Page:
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Mark Florman: Employee-shareholder policy could restore our winning entrepreneurial zeal again.

Florman MarkBy Mark Florman

The UK has some of the best entrepreneurs and brightest business minds in the world. But to put the dynamism back into our economy we need to make it as easy as possible to start and grow a business: which is why I am a supporter of the Government’s new Employee-Shareholder policy.

Anyone who has ever started their own company knows it’s a risky business. Budding new enterprises can be tied up in red tape, struggling through the complexity of UK employment law without an HR team, and often wary of the risks they’re taking on.

These costs add up to one thing – a huge barrier to hiring people. One of this Government’s most radical policies is to do something about it.

Last October, the Chancellor announced the creation of a new employment status – the employee-shareholder. For the first time, employees will be allowed to give up some of their gold-plated employment rights in exchange for shares in their company. And, if the company succeeds and the shares increase in value, the Government will waive Capital Gains Tax to reward their aspiration.

The idea is simple. New start-up businesses need more freedom to hire people; and employees don’t have a big enough stake in their companies. This policy solves both problems. And next week, I hope the House of Lords will vote to make it a reality – because this change could make a huge difference to the companies and employees who choose to take it up.

If a company decides to take advantage of the new employee-shareholder status, they no longer have to pay exorbitant defence costs for dismissal tribunals, statutory redundancy pay or flexible working, all of which can cripple a new business.

And if an employee decides to take advantage of it, they keep all of their rights regarding discrimination and the minimum wage, and gain the opportunity to become a partner in their business, with a generous tax break if the company succeeds.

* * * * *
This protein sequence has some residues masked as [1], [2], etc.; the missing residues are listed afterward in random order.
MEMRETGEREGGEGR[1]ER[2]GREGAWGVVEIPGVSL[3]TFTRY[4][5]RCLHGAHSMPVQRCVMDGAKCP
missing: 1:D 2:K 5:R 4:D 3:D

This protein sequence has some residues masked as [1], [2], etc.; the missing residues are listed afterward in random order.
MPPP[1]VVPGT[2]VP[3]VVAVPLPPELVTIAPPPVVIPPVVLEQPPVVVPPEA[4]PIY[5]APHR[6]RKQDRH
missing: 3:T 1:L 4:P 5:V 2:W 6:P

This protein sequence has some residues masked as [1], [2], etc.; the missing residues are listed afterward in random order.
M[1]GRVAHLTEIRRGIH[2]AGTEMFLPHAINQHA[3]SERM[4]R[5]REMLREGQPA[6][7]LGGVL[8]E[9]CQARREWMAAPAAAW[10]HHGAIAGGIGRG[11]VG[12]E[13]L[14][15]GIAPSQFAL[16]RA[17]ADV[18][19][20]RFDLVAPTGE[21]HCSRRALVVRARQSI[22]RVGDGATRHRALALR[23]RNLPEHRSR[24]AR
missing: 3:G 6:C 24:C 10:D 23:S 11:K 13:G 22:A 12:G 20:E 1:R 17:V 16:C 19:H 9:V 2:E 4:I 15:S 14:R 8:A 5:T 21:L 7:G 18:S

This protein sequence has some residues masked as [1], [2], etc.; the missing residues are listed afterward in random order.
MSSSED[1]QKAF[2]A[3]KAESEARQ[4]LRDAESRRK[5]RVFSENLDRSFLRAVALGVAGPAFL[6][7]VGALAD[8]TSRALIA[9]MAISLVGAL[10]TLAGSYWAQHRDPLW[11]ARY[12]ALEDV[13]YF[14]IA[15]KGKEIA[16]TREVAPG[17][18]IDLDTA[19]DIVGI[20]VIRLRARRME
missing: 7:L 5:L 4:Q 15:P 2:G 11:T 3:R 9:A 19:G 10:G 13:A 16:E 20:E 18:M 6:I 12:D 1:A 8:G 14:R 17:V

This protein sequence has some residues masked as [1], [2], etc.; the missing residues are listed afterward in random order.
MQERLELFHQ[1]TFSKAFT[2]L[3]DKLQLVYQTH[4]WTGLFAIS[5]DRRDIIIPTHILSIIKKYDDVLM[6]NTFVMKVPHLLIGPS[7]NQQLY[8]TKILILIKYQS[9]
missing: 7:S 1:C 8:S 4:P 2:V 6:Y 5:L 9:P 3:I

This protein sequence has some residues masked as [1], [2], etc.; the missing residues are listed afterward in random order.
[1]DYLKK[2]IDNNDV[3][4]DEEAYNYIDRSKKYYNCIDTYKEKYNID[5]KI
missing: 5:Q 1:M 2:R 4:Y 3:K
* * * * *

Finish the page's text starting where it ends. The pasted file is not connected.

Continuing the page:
I have seen first-hand the huge difference having a stake in your company can make. When I started my own advisory company in 1992, I included all of the staff in the equity of the business – knowing that this was the way to align everyone to the same short and long term goals . And for every company I have started since then , in media , transportation , fund management and others , I have had the same policy , bringing the same opportunity to everyone . People are better colleagues and employees when they share the profits of success. And as a number of leading businessmen who championed the policy in the Daily Telegraph last year rightly say, employee-stakeholders are more productive, more motivated and have higher job satisfaction.

Some people have argued that this policy isn’t generous enough for employees or doesn’t go far enough to help big international companies. But these people miss the point. Of course, it won’t be right for every person, in every company. But it will make a huge difference to many small, newly established , fast-growing start-ups, who feel the regulatory burden of employing people more acutely than anyone else. And it will make a huge difference to many ambitious people who want to become partners in a thriving new business and help it grow.

Last year, 270,000 small companies were set up in the UK. The Government is right to do everything it possibly can to help them succeed and to encourage even more people to start new businesses in the years to come – these businesses are the new engines of the new Britain that we must build if we are going to compete and trade with the faster growing economies of the world.

This new employment status makes it easier for smaller entrepreneurial companies to innovate and take on people, encourages greater share-ownership which will drive productivity, and sends the clearest possible signal that the UK is open for business.

We need to turn our attentions to small, cutting-edge enterprises that will go on to become the future Amazons, Googles and Apples of the next generation, driving innovation and growth and helping the UK compete with the rest of the world.

Britain needs to find its winning entrepreneurial zeal again. The Government’s employee-shareholder policy may just be radical enough to help deliver it.


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